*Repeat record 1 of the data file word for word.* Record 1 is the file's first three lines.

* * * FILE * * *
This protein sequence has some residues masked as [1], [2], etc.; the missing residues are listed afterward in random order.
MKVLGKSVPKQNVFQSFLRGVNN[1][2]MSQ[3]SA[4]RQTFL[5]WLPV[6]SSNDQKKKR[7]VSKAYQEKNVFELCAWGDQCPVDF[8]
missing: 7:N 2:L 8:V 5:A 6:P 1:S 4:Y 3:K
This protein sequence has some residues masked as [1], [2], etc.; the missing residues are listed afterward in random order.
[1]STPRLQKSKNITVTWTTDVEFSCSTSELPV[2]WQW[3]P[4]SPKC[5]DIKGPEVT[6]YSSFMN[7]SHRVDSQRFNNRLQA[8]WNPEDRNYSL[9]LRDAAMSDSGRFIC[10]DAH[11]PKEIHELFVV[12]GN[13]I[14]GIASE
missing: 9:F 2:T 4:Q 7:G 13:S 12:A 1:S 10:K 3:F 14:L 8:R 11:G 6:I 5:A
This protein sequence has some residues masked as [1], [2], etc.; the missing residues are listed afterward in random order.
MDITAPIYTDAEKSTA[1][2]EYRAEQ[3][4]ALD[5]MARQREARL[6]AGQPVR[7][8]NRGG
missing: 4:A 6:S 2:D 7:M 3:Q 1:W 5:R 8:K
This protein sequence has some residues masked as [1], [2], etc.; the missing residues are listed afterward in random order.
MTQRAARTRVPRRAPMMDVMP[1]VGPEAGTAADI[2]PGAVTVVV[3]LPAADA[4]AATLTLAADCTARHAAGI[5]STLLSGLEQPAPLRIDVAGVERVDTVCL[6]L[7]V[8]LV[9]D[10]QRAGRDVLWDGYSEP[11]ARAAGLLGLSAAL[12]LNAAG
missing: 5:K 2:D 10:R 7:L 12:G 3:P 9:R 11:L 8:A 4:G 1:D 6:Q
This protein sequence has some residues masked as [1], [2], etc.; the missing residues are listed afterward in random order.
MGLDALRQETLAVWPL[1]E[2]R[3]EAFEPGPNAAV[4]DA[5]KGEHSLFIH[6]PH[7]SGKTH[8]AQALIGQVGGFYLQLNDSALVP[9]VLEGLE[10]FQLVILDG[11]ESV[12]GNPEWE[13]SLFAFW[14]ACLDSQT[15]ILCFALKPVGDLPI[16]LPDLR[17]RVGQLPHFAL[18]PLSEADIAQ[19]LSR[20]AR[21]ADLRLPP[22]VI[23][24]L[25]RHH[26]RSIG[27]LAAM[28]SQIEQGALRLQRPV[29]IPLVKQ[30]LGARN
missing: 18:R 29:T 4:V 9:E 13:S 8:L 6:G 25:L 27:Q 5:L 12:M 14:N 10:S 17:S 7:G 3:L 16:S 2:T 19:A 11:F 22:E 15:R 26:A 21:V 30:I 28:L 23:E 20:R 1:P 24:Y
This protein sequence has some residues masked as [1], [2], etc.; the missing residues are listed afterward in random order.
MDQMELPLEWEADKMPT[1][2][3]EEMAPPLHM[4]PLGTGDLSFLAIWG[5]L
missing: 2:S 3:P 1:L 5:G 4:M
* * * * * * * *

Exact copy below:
This protein sequence has some residues masked as [1], [2], etc.; the missing residues are listed afterward in random order.
MKVLGKSVPKQNVFQSFLRGVNN[1][2]MSQ[3]SA[4]RQTFL[5]WLPV[6]SSNDQKKKR[7]VSKAYQEKNVFELCAWGDQCPVDF[8]
missing: 7:N 2:L 8:V 5:A 6:P 1:S 4:Y 3:K